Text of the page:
A company called Wildcard is today launching a browser for the mobile age, designed specifically with the support of the newer “card” format in mind. Cards are a new design trend which emerged within mobile applications as a way to better showcase content, including rich media like photos and video, on devices’ small screens.
Wildcard is also announcing it has raised $10 million in funding led by General Catalyst Partners – a large amount for a small company which hadn’t even launched.
Other investors include (in $3 million and $7 million rounds raised over the last year) were Lerer Ventures, Softbank Capital, SV Angel, Jared Hecht and Steve Martocci (Groupme), Dave Tisch, and Gary Vaynerchuk.
To some extent, investors are betting on the team and the big idea behind Wildcard, more so than they are on the consumer-facing Wildcard app.
The founding team, including CEO Jordan Cooper, VP of Engineering Doug Petkanics, and CTO Eric Tang, previously built Hyperpublic, which sold to Groupon. Wildcard’s VP of UX Khoi Vinh previously worked at The New York Times and Mixel (acquired by Etsy), and runs the popular design blog Subtraction.com.
Explains Cooper, a partner at Lerer Ventures, he decided to work on Wildcard because one of his biggest frustrations was that the web basically just didn’t work that well on his phone. “The worst user experience on every iPhone owners’ homescreen is their browser,” he says.
At the time, it wasn’t a forgone conclusion that native apps would win over the web on mobile, Cooper adds. Now, more than 90% of internet consumption happens inside mobile apps, but he believes it’s no longer a battle where native apps “win” and the web loses, or vice versa.
“They were coming together,” says Cooper. “And card technology represents this new third alternative that’s at the intersection of those two previously disconnected ecosystems.”
The Wildcard browser is, to some extent, a showcase of card technology in a way that consumers can understand. Meanwhile, the more immediately viable side to Wildcard’s business – one that doesn’t involve usurping Google Chrome or Apple’s Safari on mobile phones – is the SDK that Wildcard is building for mobile developers. This toolset will allow developers to create cards one time using Wildcard’s “card platform as a service” that will then work on any other service that supports a card-like interface, including Twitter, Pinterest, and soon, Facebook, in addition to Wildcard’s own mobile browser.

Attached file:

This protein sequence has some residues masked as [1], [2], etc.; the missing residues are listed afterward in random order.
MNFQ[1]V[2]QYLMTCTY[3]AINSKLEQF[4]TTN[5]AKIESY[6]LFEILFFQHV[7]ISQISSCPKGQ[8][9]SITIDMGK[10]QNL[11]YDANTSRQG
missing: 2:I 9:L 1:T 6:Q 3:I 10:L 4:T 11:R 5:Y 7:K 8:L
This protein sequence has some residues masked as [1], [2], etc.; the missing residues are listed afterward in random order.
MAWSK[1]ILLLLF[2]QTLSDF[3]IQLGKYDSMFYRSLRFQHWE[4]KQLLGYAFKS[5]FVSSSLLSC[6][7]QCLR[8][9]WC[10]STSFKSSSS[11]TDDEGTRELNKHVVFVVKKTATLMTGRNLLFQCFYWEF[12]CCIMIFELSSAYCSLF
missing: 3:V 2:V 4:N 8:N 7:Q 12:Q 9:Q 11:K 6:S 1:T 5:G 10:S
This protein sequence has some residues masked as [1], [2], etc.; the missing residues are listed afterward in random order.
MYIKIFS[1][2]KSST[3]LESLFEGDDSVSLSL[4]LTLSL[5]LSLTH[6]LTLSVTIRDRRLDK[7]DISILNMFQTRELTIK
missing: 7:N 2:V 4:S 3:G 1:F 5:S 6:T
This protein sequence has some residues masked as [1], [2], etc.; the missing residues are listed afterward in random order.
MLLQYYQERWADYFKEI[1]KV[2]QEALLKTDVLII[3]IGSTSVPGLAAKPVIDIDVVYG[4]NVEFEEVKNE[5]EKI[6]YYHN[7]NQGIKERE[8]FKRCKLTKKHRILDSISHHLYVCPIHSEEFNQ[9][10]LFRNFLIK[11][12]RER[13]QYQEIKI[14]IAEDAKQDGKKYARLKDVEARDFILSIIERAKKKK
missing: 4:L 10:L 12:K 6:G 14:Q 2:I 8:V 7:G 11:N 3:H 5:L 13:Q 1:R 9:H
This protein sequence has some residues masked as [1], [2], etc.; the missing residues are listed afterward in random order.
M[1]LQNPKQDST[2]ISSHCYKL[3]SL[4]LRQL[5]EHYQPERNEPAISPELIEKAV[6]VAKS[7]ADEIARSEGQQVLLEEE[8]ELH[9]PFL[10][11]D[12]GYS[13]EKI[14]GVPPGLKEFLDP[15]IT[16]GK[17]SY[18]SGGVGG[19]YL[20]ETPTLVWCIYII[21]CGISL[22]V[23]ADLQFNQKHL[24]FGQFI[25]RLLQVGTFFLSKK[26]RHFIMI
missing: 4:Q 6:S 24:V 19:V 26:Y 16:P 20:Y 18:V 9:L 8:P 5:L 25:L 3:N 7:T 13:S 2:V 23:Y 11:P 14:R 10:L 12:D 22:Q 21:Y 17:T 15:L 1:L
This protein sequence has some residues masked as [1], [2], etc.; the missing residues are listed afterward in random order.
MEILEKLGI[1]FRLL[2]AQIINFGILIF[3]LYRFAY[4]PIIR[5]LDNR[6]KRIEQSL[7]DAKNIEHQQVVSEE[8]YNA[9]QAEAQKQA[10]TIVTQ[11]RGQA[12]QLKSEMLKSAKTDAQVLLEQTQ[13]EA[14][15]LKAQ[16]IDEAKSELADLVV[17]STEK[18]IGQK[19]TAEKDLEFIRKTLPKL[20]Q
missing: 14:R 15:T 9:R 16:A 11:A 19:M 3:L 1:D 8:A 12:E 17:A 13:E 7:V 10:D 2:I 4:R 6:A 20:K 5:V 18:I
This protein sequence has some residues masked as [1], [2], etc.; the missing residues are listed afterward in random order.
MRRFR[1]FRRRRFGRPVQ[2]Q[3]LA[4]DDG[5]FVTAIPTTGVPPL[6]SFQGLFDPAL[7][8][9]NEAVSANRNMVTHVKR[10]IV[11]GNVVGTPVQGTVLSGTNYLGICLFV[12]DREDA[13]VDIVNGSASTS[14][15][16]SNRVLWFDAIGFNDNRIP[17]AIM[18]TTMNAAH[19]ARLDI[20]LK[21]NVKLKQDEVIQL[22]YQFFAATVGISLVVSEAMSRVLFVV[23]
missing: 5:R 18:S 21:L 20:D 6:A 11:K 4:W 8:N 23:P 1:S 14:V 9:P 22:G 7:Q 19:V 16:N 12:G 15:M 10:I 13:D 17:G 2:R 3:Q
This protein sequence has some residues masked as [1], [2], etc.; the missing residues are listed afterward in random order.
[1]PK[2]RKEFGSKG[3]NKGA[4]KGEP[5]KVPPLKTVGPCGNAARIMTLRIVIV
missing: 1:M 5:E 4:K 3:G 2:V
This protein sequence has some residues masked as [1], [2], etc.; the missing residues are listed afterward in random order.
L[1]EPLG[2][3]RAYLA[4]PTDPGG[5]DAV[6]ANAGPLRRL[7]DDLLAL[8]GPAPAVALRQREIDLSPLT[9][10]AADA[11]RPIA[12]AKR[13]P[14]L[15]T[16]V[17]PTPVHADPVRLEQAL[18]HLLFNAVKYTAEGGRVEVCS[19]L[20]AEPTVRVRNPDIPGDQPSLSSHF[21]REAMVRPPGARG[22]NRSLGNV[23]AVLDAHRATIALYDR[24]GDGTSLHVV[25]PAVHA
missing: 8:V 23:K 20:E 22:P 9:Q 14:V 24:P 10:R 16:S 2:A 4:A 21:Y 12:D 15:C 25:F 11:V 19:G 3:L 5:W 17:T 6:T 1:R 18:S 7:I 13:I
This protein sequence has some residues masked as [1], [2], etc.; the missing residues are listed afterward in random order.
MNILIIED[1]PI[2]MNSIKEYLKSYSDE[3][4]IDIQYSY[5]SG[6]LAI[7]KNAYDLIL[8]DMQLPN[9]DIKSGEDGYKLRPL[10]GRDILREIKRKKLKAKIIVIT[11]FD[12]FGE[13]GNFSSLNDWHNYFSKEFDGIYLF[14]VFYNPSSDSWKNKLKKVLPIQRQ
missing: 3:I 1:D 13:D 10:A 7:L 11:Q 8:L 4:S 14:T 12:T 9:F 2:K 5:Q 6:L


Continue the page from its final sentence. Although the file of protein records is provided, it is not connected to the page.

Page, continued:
Today, a number of technology companies are working in an adjacent space to Wildcard, creating paths through native mobile applications called deeplinks that are designed to make moving through pages within apps more like surfing the web. Cards can house deeplinks, too, but they’re less about how links should operate, and more about how rich media or a part of an application’s workflow should be presented to the end user.
But the problem with cards is that they’re just a design pattern – not a standard. That means when companies like Facebook and Twitter implement cards, they’re doing so in a proprietary way. That has led some in the industry to proclaim “it’s time for an open standard for cards.” Without standards, Facebook and Twitter’s cards can’t interoperate, leaving only headaches for developers trying to support each service’s own implementation. And the number of services rolling out card-based designs is growing.
That’s why the card translation service will be useful for developers in the short-term, and potentially Wildcard could participate in a conversation around the standardization of card technology if one was ever to occur.
In the meantime, it’s fun to envision how a truly mobile web could operate via the Wildcard browser where users can search for current events, read news, shop and checkout with ease, watch videos, listen to audio and more. Yelp is an early partner for the browser, while other cards Wildcard built itself. App publishers and brands using Wildcard to make their cards will also have their services exposed in the browser.